Episode44

Questions Holistic Homeschoolers Ask

As I record this episode of the Art of Homeschooling podcast, I’m reflecting on the Taproot 2021 weekend and the questions holistic homeschoolers ask most often. 

So this episode is a Q&A episode and I’ll answer three questions that often come up for those of us on this holistic homeschooling path. 

These questions come up over and over again when homeschooling parents come together as we did this past weekend. Taproot’s all about supporting each other, sharing ideas, and seeking inspiration.

So I thought it’d be really helpful to dig into these questions here. And these aren’t the kind of questions that seemingly have a simple answer. Yet, my answers might surprise you!

Below, you’ll find highlights from my answers to the questions holistic homeschoolers ask. And a few helpful links for further reading and listening.

Question #1: How do I know if we’re doing enough?

    • You get to decide! Really!
    • Keep in mind that no teacher, homeschool or classroom, is ever finished teaching. There are ALWAYS more ideas, more books to read, more activities to do, and more things to learn. 
    • It’s so important to let the learning rest. Because children keep learning even when a subject is resting!
    • Decide ahead of time when to move on from one subject or grade level to the next.  For example, if you’re doing activities for an Ancient Egypt main lesson block for September, when the end of September rolls around, you’ve done enough.  Or if your summer break starts in June, then when June arrives, you’ve done enough.
    • Instead of thinking about teaching all about a subject, think about sparking curiosity, engaging in the subject, and leading activities in that subject. 
    • Call it enough, for now. 

Education is not the filling of a pail, but the lighting of a fire.” ~William Butler Yeats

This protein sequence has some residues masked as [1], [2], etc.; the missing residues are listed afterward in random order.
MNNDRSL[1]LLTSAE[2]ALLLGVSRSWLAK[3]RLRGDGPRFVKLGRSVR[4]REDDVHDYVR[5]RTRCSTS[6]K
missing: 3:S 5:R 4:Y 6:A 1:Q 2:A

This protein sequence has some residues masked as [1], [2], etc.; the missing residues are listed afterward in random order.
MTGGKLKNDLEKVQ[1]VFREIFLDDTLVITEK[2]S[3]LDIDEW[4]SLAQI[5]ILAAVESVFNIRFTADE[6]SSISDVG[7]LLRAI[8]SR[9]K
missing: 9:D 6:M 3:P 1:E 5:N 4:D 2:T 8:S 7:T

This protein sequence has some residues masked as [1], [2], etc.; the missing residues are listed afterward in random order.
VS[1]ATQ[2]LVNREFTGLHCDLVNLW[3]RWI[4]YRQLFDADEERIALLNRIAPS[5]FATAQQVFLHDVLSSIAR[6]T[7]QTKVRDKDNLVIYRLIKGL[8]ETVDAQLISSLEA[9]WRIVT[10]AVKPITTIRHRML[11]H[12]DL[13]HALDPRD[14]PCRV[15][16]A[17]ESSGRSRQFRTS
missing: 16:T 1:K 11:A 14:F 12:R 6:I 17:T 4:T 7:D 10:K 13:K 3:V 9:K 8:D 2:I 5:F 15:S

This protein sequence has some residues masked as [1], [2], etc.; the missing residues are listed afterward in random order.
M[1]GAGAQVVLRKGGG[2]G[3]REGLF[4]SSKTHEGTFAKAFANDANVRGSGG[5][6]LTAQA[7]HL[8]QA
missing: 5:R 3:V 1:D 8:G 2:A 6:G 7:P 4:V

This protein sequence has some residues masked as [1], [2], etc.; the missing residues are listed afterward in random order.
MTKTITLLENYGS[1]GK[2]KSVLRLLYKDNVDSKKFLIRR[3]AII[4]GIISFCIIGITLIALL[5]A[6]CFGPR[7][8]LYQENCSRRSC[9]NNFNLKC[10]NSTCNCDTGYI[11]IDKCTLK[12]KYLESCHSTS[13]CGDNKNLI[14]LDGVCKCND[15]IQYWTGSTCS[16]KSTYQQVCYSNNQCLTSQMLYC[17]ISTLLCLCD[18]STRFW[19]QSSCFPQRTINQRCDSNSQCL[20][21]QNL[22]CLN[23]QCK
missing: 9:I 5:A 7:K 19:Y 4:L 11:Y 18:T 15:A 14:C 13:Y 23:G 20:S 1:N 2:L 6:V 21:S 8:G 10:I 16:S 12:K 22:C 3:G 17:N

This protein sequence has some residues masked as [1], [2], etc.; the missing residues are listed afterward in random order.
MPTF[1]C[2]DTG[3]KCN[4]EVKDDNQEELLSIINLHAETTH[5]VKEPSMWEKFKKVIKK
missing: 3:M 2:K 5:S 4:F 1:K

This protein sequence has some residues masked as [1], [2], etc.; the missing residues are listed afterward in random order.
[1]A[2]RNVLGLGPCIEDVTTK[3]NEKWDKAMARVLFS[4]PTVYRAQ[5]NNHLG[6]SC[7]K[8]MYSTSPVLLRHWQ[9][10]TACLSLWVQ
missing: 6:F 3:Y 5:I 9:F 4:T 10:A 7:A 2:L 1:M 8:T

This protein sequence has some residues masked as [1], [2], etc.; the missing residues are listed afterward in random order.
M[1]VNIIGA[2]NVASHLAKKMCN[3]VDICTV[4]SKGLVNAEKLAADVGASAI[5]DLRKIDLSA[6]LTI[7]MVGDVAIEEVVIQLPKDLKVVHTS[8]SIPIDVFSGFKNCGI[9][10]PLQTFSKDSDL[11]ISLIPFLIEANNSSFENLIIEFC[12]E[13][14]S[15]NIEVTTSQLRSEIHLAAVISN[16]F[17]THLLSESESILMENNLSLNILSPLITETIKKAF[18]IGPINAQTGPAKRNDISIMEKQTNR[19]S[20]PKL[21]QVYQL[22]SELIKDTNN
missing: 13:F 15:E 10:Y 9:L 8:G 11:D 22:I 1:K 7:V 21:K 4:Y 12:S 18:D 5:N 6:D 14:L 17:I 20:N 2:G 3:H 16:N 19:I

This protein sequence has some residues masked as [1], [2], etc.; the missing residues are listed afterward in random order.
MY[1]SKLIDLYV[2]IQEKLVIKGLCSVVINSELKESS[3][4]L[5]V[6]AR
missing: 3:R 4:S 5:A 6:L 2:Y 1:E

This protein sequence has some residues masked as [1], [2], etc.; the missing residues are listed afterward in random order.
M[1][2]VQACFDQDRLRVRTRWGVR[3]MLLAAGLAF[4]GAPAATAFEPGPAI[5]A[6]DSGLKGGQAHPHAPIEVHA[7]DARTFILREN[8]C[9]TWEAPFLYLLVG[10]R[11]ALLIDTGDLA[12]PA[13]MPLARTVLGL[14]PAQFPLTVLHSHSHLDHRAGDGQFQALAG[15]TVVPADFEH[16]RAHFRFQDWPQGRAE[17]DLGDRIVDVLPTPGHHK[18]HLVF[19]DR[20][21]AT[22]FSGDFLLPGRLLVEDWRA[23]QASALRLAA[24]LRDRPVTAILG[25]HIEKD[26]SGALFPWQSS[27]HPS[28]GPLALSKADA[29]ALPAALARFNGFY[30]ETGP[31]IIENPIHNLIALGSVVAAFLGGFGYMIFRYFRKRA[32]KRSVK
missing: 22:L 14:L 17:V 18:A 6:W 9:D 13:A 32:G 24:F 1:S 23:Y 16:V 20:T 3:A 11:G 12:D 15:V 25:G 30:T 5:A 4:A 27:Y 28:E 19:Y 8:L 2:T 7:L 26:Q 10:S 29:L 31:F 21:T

Question #2: What’s the best daily rhythm for our homeschool? 

  • Know that there is no perfect or prescribed rhythm.
  • Start simple and build from there, remembering that a daily rhythm is not a rigid schedule. The energy ebbs and flows. 
  • Rhythm is not a list of ALL THE THINGS that need to be done in a day. 
  • Make a visual rhythm chart. 
  • As much as possible, try to lay things out the night before. 
  • Spend time with your youngest child first in order to give them the closeness and attention they need.

Question #3: How can we build a sense of community within our homeschooling family? 

  • Rather than trying to replicate a grade by grade classroom experience in your homeschool, try to come together as much as possible to build a sense of community and shared experiences.
  • Gather together to start your day with a small ritual such as lighting a candle, singing a song, or reciting a poem. 
  • Do as many activities as a family group as possible. Such as creating a main lesson block that combines grades, sharing main lesson stories all together on the couch,  playing games together,  or doing crafts and handwork together.
  • Celebrate or observe seasonal festivals together. 
  • When you expand your circle and go out into the community, look for activities you can participate in as a family, like volunteer work, participating in a CSA, joining a club, group or co-op, or participating in sports that all ages can do together at their own level. 

As a homeschooling parent, you’re at the helm, steering the ship as navigator and guide. And you have the freedom to chart the best course for yourself, your family, and your children. 

Have confidence that you’re on the right path, homeschooling friend!

Find more resources for your journey here:

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About Jean

Hi, I'm Jean. And I'm here to help you overcome the overwhelm!

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